IOM’s Chief of Mission, Ms. Park Mihyung, applauded the collaboration between IOM and the MOH: “In a world where an increasing number of people are on the move, regional collaborations and partnerships are crucial to enhance the health and well-being of migrants. Healthy migrants contribute to healthy communities.”

“I am proud that IOM and ASEAN nations have taken a positive step toward advancing migrant health agenda in accordance with the goals of the Global Compact for Safe, Orderly, and Regular Migration (GCM). GCM is the first inter-governmentally negotiated agreement that prioritizes health as a cross-cutting issue, with references to health and healthcare access in several objectives. By aligning with the GCM with the SDGs and World Health Assembly Resolutions, we have a significant opportunity to promote the health of migrants, foster multi-sectoral partnerships, and develop data-driven policies in ASEAN,” Ms. Park Mihyung added.

Guided by the 2030 Agenda for Sustainable Development particularly Goal 3, which aims to ensure healthy lives and promote well-being for all at all ages, and Resolution 70.15 “Promoting the health of refugees and migrants,” endorsed by the World Health Assembly in May 2017, all member states must ensure that migrants are included in national health systems, ensuring their access to quality healthcare services without barriers.

Migrants’ health is also a top priority of the ASEAN Health Sector under the ASEAN Post 2015 Health Development Agenda, specifically, the ASEAN Health Cluster (AHC 3) on Strengthening Health Systems and Access to Care. The AHC 3’s program aims to enhance health systems’ capacity and capability to seek to improve services for documented migrants, including migrant workers, especially women, and children.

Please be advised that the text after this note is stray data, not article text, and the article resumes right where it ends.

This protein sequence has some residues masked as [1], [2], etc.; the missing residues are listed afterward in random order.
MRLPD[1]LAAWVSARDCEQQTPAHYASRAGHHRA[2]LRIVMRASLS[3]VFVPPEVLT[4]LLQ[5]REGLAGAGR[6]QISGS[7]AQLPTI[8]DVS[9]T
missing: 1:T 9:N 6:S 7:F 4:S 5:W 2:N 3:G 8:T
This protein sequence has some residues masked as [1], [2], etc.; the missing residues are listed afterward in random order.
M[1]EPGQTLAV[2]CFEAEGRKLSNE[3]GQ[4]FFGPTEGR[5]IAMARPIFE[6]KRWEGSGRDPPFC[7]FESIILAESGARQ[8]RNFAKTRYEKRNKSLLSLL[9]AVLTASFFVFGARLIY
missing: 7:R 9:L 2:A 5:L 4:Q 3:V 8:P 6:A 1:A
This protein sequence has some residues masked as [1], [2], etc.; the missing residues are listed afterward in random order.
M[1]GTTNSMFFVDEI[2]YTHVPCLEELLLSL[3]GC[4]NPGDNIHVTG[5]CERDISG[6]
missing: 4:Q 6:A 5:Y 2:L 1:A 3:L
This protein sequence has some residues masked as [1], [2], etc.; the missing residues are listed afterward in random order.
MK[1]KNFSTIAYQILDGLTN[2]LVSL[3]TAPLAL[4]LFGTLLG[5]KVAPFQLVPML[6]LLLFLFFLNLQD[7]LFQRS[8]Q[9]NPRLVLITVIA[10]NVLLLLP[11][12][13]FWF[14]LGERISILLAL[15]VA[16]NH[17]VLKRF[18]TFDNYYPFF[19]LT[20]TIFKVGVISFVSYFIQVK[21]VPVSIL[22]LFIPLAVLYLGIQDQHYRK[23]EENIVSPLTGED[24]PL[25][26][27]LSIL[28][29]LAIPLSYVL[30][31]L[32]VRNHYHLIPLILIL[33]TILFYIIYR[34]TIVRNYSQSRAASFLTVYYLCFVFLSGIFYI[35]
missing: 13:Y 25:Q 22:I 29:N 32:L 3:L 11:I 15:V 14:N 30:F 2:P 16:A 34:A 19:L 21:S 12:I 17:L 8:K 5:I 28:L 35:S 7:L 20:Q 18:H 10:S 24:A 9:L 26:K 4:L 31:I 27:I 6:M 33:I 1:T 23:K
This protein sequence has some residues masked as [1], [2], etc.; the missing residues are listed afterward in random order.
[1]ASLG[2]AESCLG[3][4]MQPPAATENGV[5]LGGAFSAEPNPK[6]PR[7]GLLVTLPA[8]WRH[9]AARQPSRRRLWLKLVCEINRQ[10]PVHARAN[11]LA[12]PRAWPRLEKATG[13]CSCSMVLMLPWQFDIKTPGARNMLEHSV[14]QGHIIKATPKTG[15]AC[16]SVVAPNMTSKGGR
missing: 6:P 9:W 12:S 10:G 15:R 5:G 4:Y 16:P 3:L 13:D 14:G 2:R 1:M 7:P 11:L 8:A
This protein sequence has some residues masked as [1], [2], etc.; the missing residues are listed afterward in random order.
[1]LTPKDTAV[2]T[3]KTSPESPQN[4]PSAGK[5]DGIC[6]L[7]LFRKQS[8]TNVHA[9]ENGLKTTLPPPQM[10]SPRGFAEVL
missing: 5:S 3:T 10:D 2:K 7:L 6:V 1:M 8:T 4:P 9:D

Background information:

IOM and Viet Nam’s achievements in ensuring migrant health:

  • In Viet Nam, IOM has implemented various mechanisms to promote migrants' access to healthcare services, such as facilitating TB diagnosis and treatment for migrants across Viet Nam - Cambodia border. With financial support from the Global Fund, IOM is supporting the National Tuberculosis Programmes in both countries to establish a cross-border referral mechanism. This mechanism serves as a digital platform for communication between health facilities in border provinces of Viet Nam and Cambodia, for information exchange and referring TB patient across the border. Despite being piloting, the initiative shows positive outcomes, and the Lao People's Democratic Republic has expressed interest in joining the scheme.
  • In response to the Vietnam Government’s call, IOM and WHO have supported the Ministry of Health in establishing an inter-ministerial and inter-sectoral working group, called the Migrant Health Working Group (MHWG) in 2021. This inter-ministerial and inter-sectoral working group,  approved by the Minister of Health, serves as a technical coordination mechanism, enabling relevant departments across different ministries to manage migrant health issues and coordinate with relevant stakeholders to foster the design and implementation of migrant-friendly health interventions and policies.
  • Since its establishment, IOM has supported the MHWG in implementing various activities to improve the health of migrants, including the launching two informative, easy-to-understand, and easy-to-access health handbooks for Vietnamese migrant workers in the Republic of Korea and Japan. The handbooks have been adopted by the Vietnamese Government and recruitment agencies  as part of their pre-departure briefings for migrant workers. IOM will soon launch a third handbook for Vietnamese migrant workers in Taiwan in 2023- 2024.


For further information contact:

IOM Viet Nam:

Nguyen Ngoc Tram, National Communications Officer - Email: ; Mobile: 0912893964




Nguyen Ngoc Tram

Nguyen Ngoc Tram

Communications Officer

UN entities involved in this initiative

International Organization for Migration
World Health Organization

Goals we are supporting through this initiative